5. What could I, your instructor, do to make this class more welcoming and inclusive for everyone? What could you do?
What do you all think? If you were going to design a similar survey instrument, what questions would you use?
I’ve tried the form a few times and I’ve gotten a little bit of useful information, but not a lot. Many of my Mudd students don’t really notice these things or think about them much so a lot of them leave the whole thing blank or say that things are okay.
I understand that there are limits to assessment and that it’s difficult to capture all of what happens in a classroom and try to distill it down. But, I think we should attempt to measure our attempts to teach inclusively and equitably, even if it is only just for our own growth as teachers.
What have you tried? What ideas do you have?
4 thoughts on “How Do You Know If You’re Teaching Inclusively?”
I think these are great ideas. I love your questionnaire and your ideas about having a colleague observe.
Re: your question about who is trying to “measure” ambitious and equitable instruction: Melissa Boston (http://www.duq.edu/academics/faculty/melissa-boston), Chuck Munter (https://www.education.pitt.edu/people/profile.aspx?f=CharlesMunter) and Annie Wilhelm (https://www.smu.edu/Simmons/AboutUs/Directory/TeachingLearning/Garrison%20Wilhelm) are all working on this issue. I also think Alan Schoenfeld’s TRU Math rubric is trying to get at a lot of these issues (http://map.mathshell.org/trumath/trumath_dimensions_alpha.pdf)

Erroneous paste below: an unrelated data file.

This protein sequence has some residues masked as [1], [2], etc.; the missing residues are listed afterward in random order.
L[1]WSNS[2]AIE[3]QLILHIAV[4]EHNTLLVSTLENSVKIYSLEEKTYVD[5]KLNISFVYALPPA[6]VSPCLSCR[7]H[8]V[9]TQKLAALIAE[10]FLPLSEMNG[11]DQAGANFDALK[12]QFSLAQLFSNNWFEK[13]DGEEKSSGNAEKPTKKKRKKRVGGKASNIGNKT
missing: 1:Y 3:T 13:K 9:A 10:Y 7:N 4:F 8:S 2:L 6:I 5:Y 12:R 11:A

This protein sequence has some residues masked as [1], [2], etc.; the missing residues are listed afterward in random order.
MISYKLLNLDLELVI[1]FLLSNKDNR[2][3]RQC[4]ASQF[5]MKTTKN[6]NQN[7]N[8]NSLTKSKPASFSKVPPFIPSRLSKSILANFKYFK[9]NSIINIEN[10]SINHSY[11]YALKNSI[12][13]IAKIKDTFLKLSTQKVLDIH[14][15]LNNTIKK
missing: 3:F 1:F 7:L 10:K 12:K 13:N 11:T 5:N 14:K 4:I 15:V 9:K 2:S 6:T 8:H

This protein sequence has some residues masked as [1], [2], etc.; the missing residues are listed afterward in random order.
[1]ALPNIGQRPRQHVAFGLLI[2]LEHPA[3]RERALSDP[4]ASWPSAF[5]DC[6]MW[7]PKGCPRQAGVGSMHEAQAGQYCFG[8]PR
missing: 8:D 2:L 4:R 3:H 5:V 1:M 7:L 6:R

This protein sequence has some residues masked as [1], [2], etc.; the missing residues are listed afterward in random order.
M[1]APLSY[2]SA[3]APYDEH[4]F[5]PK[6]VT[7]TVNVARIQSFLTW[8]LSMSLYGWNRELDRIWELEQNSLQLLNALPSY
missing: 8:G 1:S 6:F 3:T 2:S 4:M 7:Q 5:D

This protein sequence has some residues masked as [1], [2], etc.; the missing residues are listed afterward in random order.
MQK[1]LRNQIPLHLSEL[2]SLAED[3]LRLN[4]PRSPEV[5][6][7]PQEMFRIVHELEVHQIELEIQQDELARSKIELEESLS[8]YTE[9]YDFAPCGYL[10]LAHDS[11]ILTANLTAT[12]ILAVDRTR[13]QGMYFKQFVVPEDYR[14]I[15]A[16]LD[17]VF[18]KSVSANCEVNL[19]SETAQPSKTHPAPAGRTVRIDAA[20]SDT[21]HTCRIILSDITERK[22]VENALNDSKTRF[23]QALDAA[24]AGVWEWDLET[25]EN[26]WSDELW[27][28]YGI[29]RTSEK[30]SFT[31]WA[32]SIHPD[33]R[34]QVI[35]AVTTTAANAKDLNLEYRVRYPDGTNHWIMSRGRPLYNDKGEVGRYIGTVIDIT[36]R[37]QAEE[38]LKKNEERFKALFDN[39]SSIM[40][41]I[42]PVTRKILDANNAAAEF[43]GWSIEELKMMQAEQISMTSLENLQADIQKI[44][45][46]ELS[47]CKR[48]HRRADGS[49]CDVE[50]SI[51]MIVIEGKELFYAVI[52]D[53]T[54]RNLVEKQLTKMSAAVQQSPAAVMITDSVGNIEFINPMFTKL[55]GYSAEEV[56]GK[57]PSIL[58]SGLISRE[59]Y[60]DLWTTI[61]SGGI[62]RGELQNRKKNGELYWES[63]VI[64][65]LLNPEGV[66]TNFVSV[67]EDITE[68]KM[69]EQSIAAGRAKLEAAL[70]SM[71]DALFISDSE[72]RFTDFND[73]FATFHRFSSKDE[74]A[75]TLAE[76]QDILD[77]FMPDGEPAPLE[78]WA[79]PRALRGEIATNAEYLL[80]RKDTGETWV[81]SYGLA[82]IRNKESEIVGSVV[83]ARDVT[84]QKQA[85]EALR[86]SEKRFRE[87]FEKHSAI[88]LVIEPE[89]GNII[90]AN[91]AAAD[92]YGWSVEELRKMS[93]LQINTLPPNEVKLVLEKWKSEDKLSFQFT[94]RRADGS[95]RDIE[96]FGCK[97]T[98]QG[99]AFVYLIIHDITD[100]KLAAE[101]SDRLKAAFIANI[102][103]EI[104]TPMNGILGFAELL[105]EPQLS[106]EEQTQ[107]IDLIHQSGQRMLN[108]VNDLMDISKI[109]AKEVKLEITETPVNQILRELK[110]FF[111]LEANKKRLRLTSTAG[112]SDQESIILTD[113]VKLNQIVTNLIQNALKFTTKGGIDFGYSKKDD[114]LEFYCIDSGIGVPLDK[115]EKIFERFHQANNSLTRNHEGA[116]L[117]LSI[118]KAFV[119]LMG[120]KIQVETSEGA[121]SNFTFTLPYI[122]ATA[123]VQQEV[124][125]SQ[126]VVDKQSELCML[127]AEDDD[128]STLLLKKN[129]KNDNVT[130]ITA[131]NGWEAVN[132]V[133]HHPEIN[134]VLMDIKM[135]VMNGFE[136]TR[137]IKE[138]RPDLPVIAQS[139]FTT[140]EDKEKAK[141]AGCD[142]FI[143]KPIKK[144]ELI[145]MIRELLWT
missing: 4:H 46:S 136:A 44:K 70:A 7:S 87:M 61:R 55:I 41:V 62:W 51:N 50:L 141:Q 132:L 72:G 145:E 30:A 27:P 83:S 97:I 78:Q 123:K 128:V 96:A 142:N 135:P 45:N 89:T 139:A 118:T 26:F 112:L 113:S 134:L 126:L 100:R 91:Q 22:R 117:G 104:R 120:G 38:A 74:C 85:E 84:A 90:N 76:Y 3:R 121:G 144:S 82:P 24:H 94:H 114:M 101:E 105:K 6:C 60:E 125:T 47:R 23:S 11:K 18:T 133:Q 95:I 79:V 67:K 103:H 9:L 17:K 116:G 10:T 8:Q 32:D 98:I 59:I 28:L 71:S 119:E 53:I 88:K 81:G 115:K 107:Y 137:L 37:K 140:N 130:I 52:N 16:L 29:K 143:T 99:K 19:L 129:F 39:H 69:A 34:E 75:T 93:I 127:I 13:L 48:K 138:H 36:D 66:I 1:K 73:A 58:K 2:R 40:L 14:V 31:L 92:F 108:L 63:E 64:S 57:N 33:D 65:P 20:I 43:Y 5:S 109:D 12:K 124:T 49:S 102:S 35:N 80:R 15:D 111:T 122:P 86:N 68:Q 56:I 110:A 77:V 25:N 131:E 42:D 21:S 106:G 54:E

When it comes to our own classrooms, we can certainly benefit from tools developed by these scholars, but we can really dig into the qualitative evidence, like survey results over time, classroom climate, student feedback, student persistence on hard problems in our class, as well as students’ mathematical engagement over time.
Final thought: never ever </DreamingBig>
Thank you so much for these wonderful thoughts. This is an extremely important topic in math education today. We just had a full department conversation about this topic and it was difficult to articulate what “inclusive teaching” was for many colleagues, so I agree with your statement that we have not found a way to “characterize the equitable part yet.” I’d love to hear more abut researchers and writing about that area.
I believe that the idea of the the SGID is a wonderful idea. I have done discussions similar to what Carol Rodgers has described in her work in “Attending to Student Voice: The Impact of Descriptive Feedback on Learning and Teaching” in which students are given the opportunity to give descriptive feedback on their experiences in the class – what is working or not working for their learning. These conversations have been most useful.
thanks again for your thoughts –
You’ve given great ways to assess teaching inclusively, but what does teaching inclusively LOOK like in a math classroom? As an aspiring secondary ed math teacher, what more can I do instead of gear word problems towards different cultures in my classroom?
Please take a look at some of the other posts on my blog, like 1, 2, 3, 4, and 5.